"My passion in the field of disaster and emergency management and my urge to work for women motivated me to pursue my degree. I received the prestigious Flinders International Postgraduate Research Scholarship (FIPRS). My PhD thesis focuses on Women’s experiences and their wellbeing in the evacuation centres during disasters.
As a child, I was a regular and keen newspaper reader and loved to keep myself updated. I remembered how frequently I read reports on floods, river erosions, cyclones and tropical storms that occurred in our countries affecting thousands of people.
I have always considered myself as a fortunate person because my parents never treated me as a girl, rather they treated me as a child irrespective of my gender. They ensured the best education for me, nurtured my talent, supported me and let me chase my ambition. Even though it might sound very common gestures from parents towards their children, it is quite different in Bangladesh.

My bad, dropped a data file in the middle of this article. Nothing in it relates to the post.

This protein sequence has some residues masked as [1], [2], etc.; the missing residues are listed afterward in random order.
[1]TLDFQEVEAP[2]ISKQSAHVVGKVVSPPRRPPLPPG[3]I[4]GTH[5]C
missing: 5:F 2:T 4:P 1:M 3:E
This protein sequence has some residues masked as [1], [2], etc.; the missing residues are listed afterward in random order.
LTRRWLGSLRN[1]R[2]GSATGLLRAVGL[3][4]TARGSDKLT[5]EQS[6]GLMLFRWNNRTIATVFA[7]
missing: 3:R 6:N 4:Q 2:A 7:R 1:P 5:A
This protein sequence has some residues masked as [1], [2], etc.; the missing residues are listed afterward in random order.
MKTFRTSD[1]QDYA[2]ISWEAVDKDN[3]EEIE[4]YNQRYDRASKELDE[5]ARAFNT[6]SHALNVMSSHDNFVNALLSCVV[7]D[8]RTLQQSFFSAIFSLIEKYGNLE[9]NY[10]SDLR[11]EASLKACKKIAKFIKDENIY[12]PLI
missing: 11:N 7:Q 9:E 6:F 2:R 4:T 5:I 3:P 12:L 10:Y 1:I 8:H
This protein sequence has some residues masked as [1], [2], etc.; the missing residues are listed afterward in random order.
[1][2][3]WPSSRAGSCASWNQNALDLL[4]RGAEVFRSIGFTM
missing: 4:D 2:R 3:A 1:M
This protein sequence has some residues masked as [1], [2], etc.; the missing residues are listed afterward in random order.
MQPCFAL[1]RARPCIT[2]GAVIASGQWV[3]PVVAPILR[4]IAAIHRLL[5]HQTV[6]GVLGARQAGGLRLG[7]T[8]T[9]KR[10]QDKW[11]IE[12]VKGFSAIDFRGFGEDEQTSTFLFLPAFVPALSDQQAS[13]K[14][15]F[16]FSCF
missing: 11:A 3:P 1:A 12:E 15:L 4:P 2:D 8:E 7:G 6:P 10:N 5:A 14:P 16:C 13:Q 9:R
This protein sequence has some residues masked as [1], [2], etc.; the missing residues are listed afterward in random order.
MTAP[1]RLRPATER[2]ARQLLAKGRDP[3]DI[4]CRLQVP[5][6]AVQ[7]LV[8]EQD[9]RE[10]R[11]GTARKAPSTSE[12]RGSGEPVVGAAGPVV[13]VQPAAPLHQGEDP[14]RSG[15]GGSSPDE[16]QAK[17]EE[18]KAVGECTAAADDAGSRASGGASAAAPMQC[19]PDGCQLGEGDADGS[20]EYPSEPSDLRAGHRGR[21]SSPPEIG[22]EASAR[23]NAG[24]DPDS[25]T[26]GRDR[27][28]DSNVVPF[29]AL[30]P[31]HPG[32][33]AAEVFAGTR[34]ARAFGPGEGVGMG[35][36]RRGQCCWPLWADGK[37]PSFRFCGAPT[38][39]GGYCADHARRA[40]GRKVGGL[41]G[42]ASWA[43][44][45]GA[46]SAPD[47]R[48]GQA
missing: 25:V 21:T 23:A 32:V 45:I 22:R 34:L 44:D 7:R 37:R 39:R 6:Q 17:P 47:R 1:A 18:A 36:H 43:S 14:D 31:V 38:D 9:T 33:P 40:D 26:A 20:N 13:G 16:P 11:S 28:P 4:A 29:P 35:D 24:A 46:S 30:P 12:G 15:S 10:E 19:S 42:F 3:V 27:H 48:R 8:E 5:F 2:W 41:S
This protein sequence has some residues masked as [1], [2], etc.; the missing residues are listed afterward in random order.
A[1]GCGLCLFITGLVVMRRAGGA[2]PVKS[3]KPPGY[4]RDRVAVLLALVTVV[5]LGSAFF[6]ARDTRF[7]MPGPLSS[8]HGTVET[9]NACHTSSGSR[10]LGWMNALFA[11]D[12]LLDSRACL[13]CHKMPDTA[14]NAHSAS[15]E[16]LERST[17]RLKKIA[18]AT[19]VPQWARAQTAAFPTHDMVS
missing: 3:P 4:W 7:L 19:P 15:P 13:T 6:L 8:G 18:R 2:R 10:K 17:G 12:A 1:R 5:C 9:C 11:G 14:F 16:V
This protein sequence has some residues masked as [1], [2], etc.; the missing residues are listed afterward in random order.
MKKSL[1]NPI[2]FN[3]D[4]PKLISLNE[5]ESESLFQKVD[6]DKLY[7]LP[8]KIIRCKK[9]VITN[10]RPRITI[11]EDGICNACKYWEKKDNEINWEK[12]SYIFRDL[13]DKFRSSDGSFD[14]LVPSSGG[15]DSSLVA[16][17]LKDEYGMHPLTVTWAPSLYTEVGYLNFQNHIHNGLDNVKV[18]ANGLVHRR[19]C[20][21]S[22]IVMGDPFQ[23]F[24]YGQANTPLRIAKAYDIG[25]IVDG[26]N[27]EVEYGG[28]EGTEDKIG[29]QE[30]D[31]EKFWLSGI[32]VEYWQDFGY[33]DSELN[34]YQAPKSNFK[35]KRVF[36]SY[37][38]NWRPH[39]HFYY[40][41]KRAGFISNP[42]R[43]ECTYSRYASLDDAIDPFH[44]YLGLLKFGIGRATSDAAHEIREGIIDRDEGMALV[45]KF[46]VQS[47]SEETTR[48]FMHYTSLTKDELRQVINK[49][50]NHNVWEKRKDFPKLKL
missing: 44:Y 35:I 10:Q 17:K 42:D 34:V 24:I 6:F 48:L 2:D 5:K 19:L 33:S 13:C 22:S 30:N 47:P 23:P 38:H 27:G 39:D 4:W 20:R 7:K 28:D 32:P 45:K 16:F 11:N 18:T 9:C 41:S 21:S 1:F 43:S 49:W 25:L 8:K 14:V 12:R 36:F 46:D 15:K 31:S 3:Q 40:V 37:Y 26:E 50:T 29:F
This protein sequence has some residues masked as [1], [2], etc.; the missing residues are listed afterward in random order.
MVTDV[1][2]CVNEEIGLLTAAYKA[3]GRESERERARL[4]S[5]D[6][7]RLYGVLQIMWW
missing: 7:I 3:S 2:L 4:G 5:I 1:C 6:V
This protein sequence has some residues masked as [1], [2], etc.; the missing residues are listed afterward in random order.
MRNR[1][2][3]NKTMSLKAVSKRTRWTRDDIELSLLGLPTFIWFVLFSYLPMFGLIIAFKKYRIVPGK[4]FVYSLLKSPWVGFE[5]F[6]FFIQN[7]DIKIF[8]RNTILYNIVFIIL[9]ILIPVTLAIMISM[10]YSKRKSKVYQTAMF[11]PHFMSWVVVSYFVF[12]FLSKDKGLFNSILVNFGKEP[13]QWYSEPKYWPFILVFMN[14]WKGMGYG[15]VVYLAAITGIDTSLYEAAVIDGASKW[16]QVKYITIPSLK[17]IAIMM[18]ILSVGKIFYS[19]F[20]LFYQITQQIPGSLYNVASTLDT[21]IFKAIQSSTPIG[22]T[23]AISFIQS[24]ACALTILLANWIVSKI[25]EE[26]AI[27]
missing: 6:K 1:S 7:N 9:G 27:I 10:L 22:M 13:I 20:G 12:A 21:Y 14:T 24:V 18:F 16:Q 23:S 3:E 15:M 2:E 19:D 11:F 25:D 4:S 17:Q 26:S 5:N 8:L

Many girls in my country cannot receive any academic education, because their parents think the only responsibility for their girl children is to marry them off. Women rely on their male custodians, father, husband or son all their lives.
Coming from a socio-cultural background where women face discrimination and inequity at every stage of lives, I felt it is my responsibility as a female educator and researcher to think about deprived women of my country.
Coming all the way from Bangladesh alone, leaving a comfortable and settled life, was not easy. Leaving my parents, husband, friends and started a new journey. I had to start everything from scratch from finding accommodation and making new friends to the academic expectations. It was like I was reborn in a new world. So, if someone asks me to describe my journey so far I would say it is “Empowering Myself”.